Posted by: Mark Nielsen | July 6, 2008

Quilts, Jewelry, Fudge, Swords

“Quilts, Jewelry, Fudge, Swords” – so read the four stacked signs along the side of US Route 10, which basically bisects Wisconsin from Oshkosh to Stevens Point and beyond. The signs were intended as inducements to turn into the aggressivley “quaint” old-fashioned looking strip mall along the side of the highway. I sped past at 60mph, not only because I had another destination in mind, but also because I wanted to put as much distance between these shops and myself as possible.
It was strange to see a list like that, even outside Waupaca, a known tourist destination about twenty minutes from our weekend cottage in Saxeville, Wisconsin. Quilts, jewelry, fudge, and swords: could there be a more sweeping list of frivolous stuff that no human being really needs, some of which is inherently bad for us? Looked at from my warped but pragmatic perspective, it points toward some deep philosophical and economic problems in the United States today.
For one thing, it reads like a thinly-veiled list of four of the Seven Deadly Sins (fyi – these are gluttony, sloth, wrath, envy, vanity, lust, greed) :
Quilts = sloth, also known as laziness (picture cozying up in bed under a warm quilt and drifting off into a nap… which I’m sure you think you deserve). Quilts in particular also may have a bit of greed clouding theri ethical profile, since no legitimately poor person would pay $200 for a blanket, no matter how finely it’s crafted, and then hang it up on a wall instead of sleeping under it.
Jewelry = vanity, a word which I use here instead of “pride”, whose multiple modern interpretations only confuse people. (“Wait… aren’t I supposed to be proud of myself, or my kid? What could be sinful about that?”) But we can all agree that vanity is sinful… at least when somebody else is the person wearing all that bling.
Fudge = gluttony, a deadly sin which I must confess I practice daily, sometimes with great fervor. I’m well-versed on this one, and while I’m not a true aficionado of fine fudge, or even chocolate in general, I know enough chocoholics for whom this roadside sign would be all the inducement they need to turn off the highway, thus making them a full 25 minutes late for their cousin’s wedding up the road in Coloma.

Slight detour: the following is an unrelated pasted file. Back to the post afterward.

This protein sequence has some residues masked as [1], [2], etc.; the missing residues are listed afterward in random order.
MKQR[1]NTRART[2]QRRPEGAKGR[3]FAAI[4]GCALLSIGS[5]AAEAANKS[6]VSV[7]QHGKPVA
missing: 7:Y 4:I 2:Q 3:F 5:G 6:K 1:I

Swords = wrath, more commonly known as anger, or to reach back a few centuries for a more colorful term, blood lust. Yes, I know these are just swords for show and not for bloody battles — a role which should instead put them in the vanity category. But the fact that swords and whips and maces and guns and cannons and tanks and warplanes have all become major categories of Collectibles in the course of the past century is reason enough to point toward European, American and Japanese fetishism as an obvious but indirect indicator of the frequently agressive, addictively angry, and sometimes violent nature of these so-called “civilized” nations.
Quilts. Jewelry. Fudge. Swords. All crap that we don’t need. We may enjoy these things. They may be part of our hobbies, or we may try to justify purchasing them as appreciating folk art, or fine craftsmanship. These items may even be part of our livelihood, for a few of us. But mostly they’re luxuries. They’re excuses to indulge ourselves. Most of all, they’re not the stuff upon which a healthy economy should be based.
I once heard Rev. Jesse Jackson addressing an auditorium full of several hundred union members at a Chicago factory that was on the cusp of a strike. His command of the language and rhetorical flair did not disappoint on that day, as he said at least one thing I will always remember. (This was in the late 1980s, when the anti-unionism of the Reagan era was reaching a crescendo.)
What Jackson said to make his point about American corporations, public policy, and the loss of manufacturing jobs was quite simple, really. First he asked everyone in the audience to raise our hands if we owned a VCR. Just about everyone raised his or her hand. He gently advised us that there were no American-made VCRs presently on the market. Then he asked us to raise our hands if we owned a nuclear warhead. After laughing for a minute or so, nobody raised their hand and everyone got the point. Just to be sure, though, Jesse drove it home: “See. The Japanese and Chinese are making things that people need. Our companies ain’t.”
I don’t know how to get back to a place where American companies are making the things that America, and the rest of the world, really needs. And I don’t advocate swearing off fudge, either. But unless we can start talking about these issues in a sensible way in the political arena, we’ll all be in deep fudge.

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